Q:  I don't want to make light of your composition to say that things were just for fun, but it really sounds like the group is having fun playing with the expressive possibilities of the voice in this song.

A:  Not only did we have an absolute blast with this piece, we were constantly cracking up with laughter (well, we did that anyway in many of our sessions).  The hardest part about performing this piece was keeping a straight face in front of audiences.  I remember Bert Turetsky's (the faculty string bassist) comment after the premiere performance: "It's so nice to hear a piece of new music that isn't full of Weltschmerz!"

Composer Interview Questions

  1. When and how were you first exposed to extended vocal techniques? What was the first pieces/composers that attracted you and/or impacted your decision to work with EVTs?

As a student (undergrad or grad?) at Bowling Green State University, Ohio, I first learned about extended instrumental techniques from Professor Burton Beerman, composer/clarinetist (early 1970’s?), then somehow heard about Tibetan music and “Ohm” drones.  My master’s thesis at BGSU, a chamber opera called “Legends”, experimented with prerecorded voice in the Prologue, Sprechstimme in Act I Pandora, falsetto singing in Act II Narcissus, and vocal timbral coloration (nasal and other qualities) as well as traditional vocal production in Act III Orpheus.  When I applied for grad school at UC San Diego, the Project for Music Experiment was so new it wasn’t in the catalog, so I was delighted to learn when I arrived that there were people interested in exploring extended vocal techniques as a group that met for regular sessions 3 days a week, 1 and 1/2-hour sessions.

  1. Can you trace your influences back to those musical movements or composers Italian Futurism, Dadaism, surrealism, minimalism, etc.?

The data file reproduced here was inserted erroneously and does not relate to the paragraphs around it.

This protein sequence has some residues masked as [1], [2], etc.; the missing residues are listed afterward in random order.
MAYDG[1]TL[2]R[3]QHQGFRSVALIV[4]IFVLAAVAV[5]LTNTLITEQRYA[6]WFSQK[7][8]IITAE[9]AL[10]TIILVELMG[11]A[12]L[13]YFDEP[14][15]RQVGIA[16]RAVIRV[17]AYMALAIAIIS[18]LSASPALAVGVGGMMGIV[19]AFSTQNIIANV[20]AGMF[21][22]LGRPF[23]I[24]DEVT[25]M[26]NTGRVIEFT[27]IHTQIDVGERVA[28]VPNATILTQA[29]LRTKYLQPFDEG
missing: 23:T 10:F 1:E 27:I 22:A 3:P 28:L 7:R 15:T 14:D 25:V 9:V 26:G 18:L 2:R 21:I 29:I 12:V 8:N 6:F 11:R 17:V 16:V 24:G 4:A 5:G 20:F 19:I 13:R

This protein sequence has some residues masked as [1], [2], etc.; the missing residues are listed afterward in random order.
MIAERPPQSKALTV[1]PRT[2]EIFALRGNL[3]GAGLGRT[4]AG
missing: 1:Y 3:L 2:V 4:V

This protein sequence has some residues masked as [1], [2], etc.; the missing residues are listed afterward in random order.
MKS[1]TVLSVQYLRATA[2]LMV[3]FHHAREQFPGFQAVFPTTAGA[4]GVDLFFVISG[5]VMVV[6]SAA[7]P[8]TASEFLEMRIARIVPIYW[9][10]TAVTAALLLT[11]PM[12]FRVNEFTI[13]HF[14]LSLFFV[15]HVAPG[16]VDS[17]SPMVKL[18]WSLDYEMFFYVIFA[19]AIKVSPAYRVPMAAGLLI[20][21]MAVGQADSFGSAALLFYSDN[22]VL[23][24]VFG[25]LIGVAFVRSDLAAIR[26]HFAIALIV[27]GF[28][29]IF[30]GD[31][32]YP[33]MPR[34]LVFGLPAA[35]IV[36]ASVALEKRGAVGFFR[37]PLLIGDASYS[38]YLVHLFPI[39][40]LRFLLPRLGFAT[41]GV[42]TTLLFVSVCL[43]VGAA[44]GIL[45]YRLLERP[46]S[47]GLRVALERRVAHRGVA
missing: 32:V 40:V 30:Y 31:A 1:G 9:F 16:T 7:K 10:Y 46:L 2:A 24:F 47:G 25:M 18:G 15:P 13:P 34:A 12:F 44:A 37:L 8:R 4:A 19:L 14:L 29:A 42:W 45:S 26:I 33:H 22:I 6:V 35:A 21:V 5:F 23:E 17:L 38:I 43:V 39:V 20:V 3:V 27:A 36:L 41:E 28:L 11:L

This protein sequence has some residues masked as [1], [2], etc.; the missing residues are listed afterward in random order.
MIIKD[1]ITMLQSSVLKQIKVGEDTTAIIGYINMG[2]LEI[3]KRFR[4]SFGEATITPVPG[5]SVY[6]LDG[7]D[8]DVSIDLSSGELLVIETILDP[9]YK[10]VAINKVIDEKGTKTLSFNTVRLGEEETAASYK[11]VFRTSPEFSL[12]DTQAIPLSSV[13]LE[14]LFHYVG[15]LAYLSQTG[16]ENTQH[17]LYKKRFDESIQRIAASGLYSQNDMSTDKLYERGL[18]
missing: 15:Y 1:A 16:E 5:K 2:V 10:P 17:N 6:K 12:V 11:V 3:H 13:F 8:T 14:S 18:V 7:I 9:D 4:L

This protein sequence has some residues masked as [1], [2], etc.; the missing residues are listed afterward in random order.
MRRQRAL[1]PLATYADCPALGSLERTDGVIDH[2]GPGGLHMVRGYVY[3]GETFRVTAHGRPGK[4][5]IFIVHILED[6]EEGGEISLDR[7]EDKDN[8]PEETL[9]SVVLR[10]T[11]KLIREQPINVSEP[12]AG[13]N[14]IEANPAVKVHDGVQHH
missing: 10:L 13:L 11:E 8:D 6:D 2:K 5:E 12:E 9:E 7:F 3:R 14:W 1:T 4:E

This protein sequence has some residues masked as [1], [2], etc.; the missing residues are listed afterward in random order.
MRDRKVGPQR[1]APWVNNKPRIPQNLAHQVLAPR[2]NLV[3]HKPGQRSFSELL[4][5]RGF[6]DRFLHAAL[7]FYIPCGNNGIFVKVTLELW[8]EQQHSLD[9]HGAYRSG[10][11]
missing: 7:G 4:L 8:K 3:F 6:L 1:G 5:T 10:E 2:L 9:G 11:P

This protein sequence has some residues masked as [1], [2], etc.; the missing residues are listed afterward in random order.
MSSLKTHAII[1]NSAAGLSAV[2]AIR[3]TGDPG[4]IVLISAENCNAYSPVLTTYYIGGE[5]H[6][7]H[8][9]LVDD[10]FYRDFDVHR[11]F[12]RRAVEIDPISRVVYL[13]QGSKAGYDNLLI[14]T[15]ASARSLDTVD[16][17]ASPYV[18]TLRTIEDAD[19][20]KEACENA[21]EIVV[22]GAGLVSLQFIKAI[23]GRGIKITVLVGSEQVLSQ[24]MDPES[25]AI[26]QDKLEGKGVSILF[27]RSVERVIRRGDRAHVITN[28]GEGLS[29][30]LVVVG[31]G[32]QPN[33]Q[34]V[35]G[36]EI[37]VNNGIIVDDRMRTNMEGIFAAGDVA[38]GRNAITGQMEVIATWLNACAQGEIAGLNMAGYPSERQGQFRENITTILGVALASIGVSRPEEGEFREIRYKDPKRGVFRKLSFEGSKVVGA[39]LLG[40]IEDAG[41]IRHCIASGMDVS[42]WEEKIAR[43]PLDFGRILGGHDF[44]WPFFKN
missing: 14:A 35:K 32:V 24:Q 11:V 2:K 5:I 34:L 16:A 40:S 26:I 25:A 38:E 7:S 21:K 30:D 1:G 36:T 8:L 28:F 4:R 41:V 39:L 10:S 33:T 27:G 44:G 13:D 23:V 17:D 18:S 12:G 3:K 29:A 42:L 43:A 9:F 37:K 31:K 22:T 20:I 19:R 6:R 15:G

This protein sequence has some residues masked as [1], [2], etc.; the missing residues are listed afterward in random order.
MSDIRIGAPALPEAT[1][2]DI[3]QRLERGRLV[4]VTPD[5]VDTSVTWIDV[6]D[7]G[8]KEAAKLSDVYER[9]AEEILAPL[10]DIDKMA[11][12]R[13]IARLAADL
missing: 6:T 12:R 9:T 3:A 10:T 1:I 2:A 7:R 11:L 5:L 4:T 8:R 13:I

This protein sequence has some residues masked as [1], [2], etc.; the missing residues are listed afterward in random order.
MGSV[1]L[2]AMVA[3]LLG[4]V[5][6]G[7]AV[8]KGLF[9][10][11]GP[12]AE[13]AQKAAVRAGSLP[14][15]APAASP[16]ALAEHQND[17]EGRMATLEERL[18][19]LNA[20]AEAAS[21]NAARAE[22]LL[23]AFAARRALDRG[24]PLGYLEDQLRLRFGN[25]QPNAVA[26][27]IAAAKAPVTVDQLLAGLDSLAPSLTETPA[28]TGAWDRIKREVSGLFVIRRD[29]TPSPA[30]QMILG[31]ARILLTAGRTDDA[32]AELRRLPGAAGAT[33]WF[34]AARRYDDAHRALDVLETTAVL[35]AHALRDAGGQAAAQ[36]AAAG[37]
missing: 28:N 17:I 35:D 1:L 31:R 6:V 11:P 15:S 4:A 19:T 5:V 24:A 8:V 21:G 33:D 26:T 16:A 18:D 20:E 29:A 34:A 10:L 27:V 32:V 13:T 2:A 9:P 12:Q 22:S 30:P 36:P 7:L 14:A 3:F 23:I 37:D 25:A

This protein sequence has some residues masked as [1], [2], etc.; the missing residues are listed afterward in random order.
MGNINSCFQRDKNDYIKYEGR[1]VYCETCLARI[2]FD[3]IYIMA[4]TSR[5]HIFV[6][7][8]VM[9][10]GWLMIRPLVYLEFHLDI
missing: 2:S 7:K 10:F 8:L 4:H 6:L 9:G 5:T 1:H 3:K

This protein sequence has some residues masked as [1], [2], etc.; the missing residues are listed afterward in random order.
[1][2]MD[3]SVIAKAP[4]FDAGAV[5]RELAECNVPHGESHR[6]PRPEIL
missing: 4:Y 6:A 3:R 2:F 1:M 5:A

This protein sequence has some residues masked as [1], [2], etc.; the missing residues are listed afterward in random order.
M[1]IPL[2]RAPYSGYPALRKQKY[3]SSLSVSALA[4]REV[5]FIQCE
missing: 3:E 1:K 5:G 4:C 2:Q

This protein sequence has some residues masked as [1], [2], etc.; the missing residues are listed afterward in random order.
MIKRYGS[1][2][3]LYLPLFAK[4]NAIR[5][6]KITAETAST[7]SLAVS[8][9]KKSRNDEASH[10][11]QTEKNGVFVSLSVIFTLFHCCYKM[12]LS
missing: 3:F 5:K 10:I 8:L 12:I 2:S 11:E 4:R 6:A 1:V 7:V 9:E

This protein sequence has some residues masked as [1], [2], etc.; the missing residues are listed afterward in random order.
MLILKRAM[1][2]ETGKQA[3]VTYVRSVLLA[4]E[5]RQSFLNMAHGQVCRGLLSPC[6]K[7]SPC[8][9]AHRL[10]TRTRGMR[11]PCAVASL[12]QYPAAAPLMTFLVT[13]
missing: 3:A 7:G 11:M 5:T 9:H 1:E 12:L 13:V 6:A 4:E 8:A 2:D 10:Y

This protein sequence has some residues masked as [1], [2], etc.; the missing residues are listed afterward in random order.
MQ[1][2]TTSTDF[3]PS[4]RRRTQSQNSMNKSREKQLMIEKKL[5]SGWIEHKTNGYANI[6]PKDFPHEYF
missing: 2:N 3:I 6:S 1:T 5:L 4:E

I hadn’t really heard of any of this but had had some experience in new music as a performer in the new music ensemble at BGSU, in modern music classes, and attending concerts at U of Michigan in Ann Arbor, where we heard the premiere of George Crumb’s Black Angels, which absolutely blew me away!

  1. What was your initial reaction to EVTs? 

I absolutely loved the idea of making as many different sounds as possible and seeing if I could imitate sounds others had heard; we experimented with doing them in different ranges than what we heard in recordings and at different volume levels (usually really loudly at first until we mastered the techniques better).

  1. At what point in your performing and/or composing career did you decide to make use of EVTs and why? How did it effect your use of traditional notation?

About 2 weeks after I started doctoral studies at UCSD, I was offered a research assistantship at the Center for Music Experiment.  It was a research arm of the Music Department, was funded by Rockefeller and Ford Foundation grants, and had quite a few resident research fellows (including singers Linda Vickerman, and Philip Larson, and trumpeter Ed Harkins, plus several dancers, other instrumentalists, electronic music and computer researchers) and two doctoral RA’s including myself and John Celona.  Since the Center had been in existence only one year starting in s1972 as a Project in Music Experiment, my duties as archivist in 1973 were supplemented by other activities, including joining in the newly formed Extended Vocal Techniques Group, later called the Extended Vocal Techniques Ensemble, which was officially an ORU (Organized Research Unit) at CME (Center for Music Experiment).

We had no official director, although Linda Vickerman often acted as spokesperson when we eventually went on tour and gave masterclasses, but it was quite a democratic organization.  Our weekly rehearsals were all recorded, and we were encouraged by the CME director, Roger Reynolds, to organize the various sounds into categories and record them as a lexicon.  The first lexicon used terminology from speech/phonetics that ultimately seemed too cumbersome.  A second lexicon was recorded that used descriptive terminology and was organized in three categories, monophonic, multiphonic, and miscellaneous (“car crash” was much easier to write than trying to figure out the technical term).

EVTs were a natural extension of my master’s thesis ideas of including traditional and nontraditional vocal production, and I wrote THE OWL AND THE PUSSYCAT for the group in 1974 in my first year of doctoral composition studies.  My next important work for the EVTE was my doctoral dissertation, REQUIEM, a work for 12 voices completed in 1978.  We prerecorded 8 parts on tape and performed live with the tape, taking parts and then all of the piece on tour from 1977-1983.